In the piercing cold, relatives watched yesterday as firefighters picked through charred debris in search of a 5-year-old girl, lost in the wreckage of a blaze that hours earlier had swept through a Southeast Washington rowhouse.
They were already mourning three family members who had perished in the fire. As the hours passed, some prayed that the girl might have survived somehow. Others realized hope was futile. The answer came about 2:15 p.m. when firefighters removed the girl's body.
Firefighters throw materials from the second floor of the rowhouse in Southeast. The blaze claimed a 70-year-old man, his 30-year-old granddaughter and her children, 5 and 11.
(Melina Mara -- The Washington Post)
With four dead, the conflagration was the District's deadliest in a decade. The cause was under investigation, and arson was not suspected, officials said.The fire left an extended family struggling to comprehend the magnitude of the loss: a great-grandfather, a mother and her two children killed just days before Christmas.
Throughout the morning vigil, some family members screamed in grief, others embraced and sobbed quietly. One man stood in the middle of a street, yelling that he had lost the only meaningful thing in his life.
"They are gone," said Rudnita Johnson, 35, a relative, as she stood outside the burned shell of the rowhouse, in the 400 block of 17th Street SE, near Capitol Hill. "When you lose four family members at one time, you have to keep each other together."
Authorities identified the victims as David M. Ferguson, 70; Joy P. Hellams, 30; Aisha B. McAllister, 11; and Daisha Reid, 5. Hellams was Ferguson's granddaughter and mother to the two girls, relatives and neighbors said.
The fire pushed to 15 the number of people killed in blazes this year in the District and was the most deadly since 1993, when five people -- including a 4-year-old boy and 2-year-old twins -- died in a single incident. Last year, 12 people were killed in D.C. fires.
Yesterday, firefighters were dispatched about 4 a.m. and confronted fast-moving flames consuming the two-story rowhouse, authorities said.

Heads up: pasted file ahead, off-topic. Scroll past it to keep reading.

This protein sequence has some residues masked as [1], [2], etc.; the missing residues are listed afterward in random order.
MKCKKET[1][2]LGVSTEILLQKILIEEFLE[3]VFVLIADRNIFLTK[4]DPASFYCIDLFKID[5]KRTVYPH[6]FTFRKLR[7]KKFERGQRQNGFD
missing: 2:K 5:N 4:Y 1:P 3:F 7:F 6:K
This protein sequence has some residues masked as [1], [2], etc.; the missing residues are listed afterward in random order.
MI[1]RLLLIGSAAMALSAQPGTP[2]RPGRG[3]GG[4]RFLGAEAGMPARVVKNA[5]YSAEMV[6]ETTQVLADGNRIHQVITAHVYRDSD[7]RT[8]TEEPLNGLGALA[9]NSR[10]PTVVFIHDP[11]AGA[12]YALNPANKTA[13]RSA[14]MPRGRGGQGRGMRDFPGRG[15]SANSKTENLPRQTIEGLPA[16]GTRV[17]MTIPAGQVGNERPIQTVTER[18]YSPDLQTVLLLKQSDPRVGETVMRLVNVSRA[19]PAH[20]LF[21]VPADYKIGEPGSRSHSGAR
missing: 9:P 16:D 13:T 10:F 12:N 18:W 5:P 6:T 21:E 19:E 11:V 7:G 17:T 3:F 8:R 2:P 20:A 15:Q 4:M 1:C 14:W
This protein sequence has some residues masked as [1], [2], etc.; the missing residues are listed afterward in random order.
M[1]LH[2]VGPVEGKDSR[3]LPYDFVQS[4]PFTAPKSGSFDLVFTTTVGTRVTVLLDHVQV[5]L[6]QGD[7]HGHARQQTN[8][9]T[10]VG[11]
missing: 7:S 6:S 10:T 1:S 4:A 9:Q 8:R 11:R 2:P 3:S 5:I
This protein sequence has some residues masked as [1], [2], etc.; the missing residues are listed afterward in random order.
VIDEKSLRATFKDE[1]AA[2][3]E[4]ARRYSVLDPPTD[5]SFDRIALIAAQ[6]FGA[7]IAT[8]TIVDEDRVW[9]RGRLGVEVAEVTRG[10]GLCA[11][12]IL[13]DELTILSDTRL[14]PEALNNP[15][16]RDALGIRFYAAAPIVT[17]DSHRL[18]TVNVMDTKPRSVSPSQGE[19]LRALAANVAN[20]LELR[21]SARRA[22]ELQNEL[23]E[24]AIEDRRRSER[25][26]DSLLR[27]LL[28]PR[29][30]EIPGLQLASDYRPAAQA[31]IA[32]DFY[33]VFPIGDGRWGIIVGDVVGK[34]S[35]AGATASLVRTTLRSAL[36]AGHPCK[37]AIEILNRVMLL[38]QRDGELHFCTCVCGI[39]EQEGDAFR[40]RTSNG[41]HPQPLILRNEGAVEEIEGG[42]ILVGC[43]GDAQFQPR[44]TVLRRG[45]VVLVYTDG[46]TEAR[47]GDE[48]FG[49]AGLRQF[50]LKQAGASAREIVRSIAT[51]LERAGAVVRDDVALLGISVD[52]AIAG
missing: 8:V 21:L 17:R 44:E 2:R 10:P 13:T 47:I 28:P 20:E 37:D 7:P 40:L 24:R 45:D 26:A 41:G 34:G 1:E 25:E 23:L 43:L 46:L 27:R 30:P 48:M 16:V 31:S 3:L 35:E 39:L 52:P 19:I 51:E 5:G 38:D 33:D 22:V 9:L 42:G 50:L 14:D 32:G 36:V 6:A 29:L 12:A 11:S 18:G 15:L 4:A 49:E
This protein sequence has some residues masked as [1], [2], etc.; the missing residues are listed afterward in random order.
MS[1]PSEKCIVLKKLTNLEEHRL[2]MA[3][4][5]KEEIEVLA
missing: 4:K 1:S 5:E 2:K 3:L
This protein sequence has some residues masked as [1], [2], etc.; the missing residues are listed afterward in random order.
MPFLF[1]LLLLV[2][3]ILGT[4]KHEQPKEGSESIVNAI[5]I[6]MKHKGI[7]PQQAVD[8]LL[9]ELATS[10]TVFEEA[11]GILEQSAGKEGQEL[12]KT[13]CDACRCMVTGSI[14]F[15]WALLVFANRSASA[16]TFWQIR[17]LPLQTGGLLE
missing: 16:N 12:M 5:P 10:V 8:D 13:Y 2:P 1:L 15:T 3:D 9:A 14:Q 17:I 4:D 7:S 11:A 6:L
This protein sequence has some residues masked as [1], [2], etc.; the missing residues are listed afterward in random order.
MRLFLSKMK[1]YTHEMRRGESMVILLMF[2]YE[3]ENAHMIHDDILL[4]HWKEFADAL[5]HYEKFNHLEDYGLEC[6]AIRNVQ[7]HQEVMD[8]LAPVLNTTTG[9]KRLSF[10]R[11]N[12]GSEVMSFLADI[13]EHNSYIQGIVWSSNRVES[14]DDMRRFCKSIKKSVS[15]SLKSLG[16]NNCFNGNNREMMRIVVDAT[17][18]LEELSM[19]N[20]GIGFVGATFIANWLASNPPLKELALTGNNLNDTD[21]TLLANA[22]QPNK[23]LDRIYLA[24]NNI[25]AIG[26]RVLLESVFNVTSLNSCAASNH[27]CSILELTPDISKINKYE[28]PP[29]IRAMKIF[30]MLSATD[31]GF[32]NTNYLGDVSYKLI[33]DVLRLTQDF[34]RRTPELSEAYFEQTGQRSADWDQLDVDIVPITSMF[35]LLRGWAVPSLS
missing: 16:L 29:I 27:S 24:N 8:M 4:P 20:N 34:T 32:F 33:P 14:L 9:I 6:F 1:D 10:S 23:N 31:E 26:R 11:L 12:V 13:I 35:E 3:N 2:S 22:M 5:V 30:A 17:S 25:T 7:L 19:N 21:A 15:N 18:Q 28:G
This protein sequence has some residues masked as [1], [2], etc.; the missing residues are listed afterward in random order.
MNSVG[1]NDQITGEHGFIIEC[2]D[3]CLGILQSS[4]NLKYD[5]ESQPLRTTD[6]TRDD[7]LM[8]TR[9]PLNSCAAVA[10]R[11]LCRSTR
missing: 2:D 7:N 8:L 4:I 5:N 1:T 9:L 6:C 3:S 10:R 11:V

Firefighters found Ferguson lying on concrete steps leading to the basement. He had apparently jumped from a rear second-floor window and was badly injured in the fall. He died later at a hospital.
Two people escaped, an 11-year-old boy and a 57-year-old handyman who was living in the basement and was described as a friend of the family. Neighbors said he reported the fire to authorities and then left. Police and fire investigators were searching for the man yesterday evening, authorities said.
As firefighters pushed into the basement, others charged up steps in search of more victims who were reportedly trapped, officials said. The fire suddenly exploded and floorboards began to weaken and break, forcing the firefighters to withdraw. The first floor and roof soon collapsed. It took about an hour to bring the fire under control, officials said.
"It was like a bomb hit the place," said James B. Martin, assistant chief of operations for the D.C. Department of Fire and Emergency Medical Services. "The volume of fire was so large and so intense."
Firefighters eventually found Hellams and Aisha on the second floor. It took several hours to recover Daisha. Investigators believe the fire started in the basement and said it could take days or weeks to determine the cause.
Investigators were not able to determine whether the house had smoke detectors but said the fire probably smoldered for some time.